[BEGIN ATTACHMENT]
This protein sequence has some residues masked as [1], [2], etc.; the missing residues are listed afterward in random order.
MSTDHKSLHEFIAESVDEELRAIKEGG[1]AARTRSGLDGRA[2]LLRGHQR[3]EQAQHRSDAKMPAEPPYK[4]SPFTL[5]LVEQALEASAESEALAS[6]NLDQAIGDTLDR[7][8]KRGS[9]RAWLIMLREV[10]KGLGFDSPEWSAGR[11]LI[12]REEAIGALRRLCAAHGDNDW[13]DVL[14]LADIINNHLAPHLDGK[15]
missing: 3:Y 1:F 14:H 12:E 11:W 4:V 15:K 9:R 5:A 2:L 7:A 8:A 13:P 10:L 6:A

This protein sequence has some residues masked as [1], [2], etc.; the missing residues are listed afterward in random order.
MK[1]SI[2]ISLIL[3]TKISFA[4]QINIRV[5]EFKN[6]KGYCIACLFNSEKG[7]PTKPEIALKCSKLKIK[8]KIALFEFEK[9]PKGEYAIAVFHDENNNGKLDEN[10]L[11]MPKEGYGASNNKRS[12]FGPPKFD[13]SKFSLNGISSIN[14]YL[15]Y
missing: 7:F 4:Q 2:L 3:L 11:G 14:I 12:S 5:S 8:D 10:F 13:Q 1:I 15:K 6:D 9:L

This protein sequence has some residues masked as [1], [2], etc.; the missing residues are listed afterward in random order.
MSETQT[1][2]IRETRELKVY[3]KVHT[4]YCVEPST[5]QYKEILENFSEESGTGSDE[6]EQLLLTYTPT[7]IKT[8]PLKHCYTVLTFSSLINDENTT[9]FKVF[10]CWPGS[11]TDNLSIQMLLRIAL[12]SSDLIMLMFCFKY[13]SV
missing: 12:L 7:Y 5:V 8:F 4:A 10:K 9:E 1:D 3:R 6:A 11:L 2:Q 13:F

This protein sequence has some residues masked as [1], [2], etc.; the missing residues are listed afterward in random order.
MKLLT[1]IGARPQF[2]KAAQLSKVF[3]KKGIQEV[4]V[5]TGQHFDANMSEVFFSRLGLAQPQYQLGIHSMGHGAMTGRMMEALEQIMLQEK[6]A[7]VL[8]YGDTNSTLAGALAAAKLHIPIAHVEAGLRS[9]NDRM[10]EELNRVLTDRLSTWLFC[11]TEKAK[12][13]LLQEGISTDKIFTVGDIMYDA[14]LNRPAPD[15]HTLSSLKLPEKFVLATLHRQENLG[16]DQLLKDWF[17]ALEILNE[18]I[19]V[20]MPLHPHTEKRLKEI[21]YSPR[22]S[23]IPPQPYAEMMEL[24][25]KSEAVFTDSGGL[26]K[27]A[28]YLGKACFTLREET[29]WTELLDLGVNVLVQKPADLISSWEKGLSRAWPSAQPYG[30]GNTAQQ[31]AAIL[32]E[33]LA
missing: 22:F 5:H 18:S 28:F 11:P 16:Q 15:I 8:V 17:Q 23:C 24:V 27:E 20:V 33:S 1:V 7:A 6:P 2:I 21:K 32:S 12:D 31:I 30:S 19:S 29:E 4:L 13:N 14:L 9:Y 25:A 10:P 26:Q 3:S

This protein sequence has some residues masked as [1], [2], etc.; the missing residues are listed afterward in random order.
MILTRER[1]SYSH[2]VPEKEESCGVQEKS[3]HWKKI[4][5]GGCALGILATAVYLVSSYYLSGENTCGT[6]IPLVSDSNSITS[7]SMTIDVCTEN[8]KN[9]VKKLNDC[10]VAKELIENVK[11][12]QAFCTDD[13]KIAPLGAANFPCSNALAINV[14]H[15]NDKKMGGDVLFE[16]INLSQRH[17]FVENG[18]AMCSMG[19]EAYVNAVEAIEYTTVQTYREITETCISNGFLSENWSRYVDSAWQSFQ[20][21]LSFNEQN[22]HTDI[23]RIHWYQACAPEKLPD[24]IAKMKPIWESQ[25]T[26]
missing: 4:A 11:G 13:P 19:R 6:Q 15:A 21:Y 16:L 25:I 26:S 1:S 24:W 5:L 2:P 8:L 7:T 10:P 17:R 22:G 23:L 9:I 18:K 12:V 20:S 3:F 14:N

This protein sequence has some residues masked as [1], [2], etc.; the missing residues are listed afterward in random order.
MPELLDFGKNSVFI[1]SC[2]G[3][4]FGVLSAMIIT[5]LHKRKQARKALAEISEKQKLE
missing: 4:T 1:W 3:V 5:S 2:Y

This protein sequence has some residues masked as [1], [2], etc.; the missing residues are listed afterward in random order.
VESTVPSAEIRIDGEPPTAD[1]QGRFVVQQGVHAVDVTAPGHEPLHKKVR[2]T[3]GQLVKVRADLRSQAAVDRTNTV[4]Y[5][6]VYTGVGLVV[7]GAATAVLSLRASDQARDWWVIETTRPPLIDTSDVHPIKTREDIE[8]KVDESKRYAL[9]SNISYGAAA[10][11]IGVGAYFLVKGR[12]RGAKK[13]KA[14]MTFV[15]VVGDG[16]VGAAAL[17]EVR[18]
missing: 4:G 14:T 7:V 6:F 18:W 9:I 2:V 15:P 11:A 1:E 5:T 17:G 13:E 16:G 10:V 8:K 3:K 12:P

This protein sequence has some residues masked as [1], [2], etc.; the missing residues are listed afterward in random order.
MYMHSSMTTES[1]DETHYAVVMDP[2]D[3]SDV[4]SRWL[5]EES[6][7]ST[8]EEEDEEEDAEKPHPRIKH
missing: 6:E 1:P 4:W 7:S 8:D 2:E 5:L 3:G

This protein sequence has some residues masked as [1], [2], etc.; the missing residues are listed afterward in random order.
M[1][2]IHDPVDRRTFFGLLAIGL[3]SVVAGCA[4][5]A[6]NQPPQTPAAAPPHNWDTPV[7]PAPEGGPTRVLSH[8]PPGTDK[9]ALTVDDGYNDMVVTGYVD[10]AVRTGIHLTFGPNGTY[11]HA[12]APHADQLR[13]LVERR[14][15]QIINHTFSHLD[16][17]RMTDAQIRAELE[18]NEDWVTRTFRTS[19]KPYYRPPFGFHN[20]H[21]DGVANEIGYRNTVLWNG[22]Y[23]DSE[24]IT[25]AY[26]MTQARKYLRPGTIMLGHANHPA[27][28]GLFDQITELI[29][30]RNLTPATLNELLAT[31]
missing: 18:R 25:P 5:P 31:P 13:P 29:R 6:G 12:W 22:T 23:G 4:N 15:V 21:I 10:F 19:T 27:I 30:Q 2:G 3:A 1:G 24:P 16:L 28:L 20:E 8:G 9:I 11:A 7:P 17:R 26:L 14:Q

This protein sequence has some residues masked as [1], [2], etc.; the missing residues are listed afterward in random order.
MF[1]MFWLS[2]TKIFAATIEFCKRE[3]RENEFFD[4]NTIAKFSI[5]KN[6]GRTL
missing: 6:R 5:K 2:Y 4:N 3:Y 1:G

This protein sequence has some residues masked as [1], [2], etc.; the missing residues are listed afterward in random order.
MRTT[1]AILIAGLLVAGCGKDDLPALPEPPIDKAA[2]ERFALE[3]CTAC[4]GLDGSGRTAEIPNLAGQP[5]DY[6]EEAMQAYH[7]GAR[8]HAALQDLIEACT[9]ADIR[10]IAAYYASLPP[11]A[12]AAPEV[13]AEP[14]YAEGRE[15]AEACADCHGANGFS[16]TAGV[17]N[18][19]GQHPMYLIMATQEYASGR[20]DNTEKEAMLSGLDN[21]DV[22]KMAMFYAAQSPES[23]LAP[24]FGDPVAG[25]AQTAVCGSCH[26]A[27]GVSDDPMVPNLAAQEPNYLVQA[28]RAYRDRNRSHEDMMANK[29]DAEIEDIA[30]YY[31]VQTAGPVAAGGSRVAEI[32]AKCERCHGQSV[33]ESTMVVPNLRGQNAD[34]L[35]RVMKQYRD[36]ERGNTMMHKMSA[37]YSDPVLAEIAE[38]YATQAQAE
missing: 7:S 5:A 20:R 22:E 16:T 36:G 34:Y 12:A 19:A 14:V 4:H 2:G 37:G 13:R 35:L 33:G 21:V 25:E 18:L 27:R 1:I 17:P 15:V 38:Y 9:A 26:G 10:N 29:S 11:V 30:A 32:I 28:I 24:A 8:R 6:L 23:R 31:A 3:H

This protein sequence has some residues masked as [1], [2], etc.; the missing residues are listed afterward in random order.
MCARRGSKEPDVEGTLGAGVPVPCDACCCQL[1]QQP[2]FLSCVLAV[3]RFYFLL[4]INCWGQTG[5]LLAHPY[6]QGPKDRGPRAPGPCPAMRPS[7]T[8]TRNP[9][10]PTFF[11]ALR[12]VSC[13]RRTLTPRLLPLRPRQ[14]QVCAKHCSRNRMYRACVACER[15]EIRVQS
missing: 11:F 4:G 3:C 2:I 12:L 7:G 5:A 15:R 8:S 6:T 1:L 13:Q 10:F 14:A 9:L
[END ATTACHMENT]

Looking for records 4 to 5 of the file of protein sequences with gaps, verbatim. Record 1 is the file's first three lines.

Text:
This protein sequence has some residues masked as [1], [2], etc.; the missing residues are listed afterward in random order.
MKLLT[1]IGARPQF[2]KAAQLSKVF[3]KKGIQEV[4]V[5]TGQHFDANMSEVFFSRLGLAQPQYQLGIHSMGHGAMTGRMMEALEQIMLQEK[6]A[7]VL[8]YGDTNSTLAGALAAAKLHIPIAHVEAGLRS[9]NDRM[10]EELNRVLTDRLSTWLFC[11]TEKAK[12][13]LLQEGISTDKIFTVGDIMYDA[14]LNRPAPD[15]HTLSSLKLPEKFVLATLHRQENLG[16]DQLLKDWF[17]ALEILNE[18]I[19]V[20]MPLHPHTEKRLKEI[21]YSPR[22]S[23]IPPQPYAEMMEL[24][25]KSEAVFTDSGGL[26]K[27]A[28]YLGKACFTLREET[29]WTELLDLGVNVLVQKPADLISSWEKGLSRAWPSAQPYG[30]GNTAQQ[31]AAIL[32]E[33]LA
missing: 22:F 5:H 18:S 28:F 11:P 16:Q 15:I 8:V 17:Q 23:C 24:V 27:E 20:V 33:S 1:V 7:A 6:P 2:I 21:K 32:S 12:D 31:I 30:S 19:S 29:E 4:L 13:N 14:L 9:Y 25:A 10:P 26:Q 3:S

This protein sequence has some residues masked as [1], [2], etc.; the missing residues are listed afterward in random order.
MILTRER[1]SYSH[2]VPEKEESCGVQEKS[3]HWKKI[4][5]GGCALGILATAVYLVSSYYLSGENTCGT[6]IPLVSDSNSITS[7]SMTIDVCTEN[8]KN[9]VKKLNDC[10]VAKELIENVK[11][12]QAFCTDD[13]KIAPLGAANFPCSNALAINV[14]H[15]NDKKMGGDVLFE[16]INLSQRH[17]FVENG[18]AMCSMG[19]EAYVNAVEAIEYTTVQTYREITETCISNGFLSENWSRYVDSAWQSFQ[20][21]LSFNEQN[22]HTDI[23]RIHWYQACAPEKLPD[24]IAKMKPIWESQ[25]T[26]
missing: 4:A 11:G 13:P 19:R 6:Q 15:A 21:Y 16:L 25:I 26:S 1:S 24:W 5:L 2:P 8:L 7:T 10:P 17:R 22:G 23:L 9:I 18:K 12:V 20:S 3:F 14:N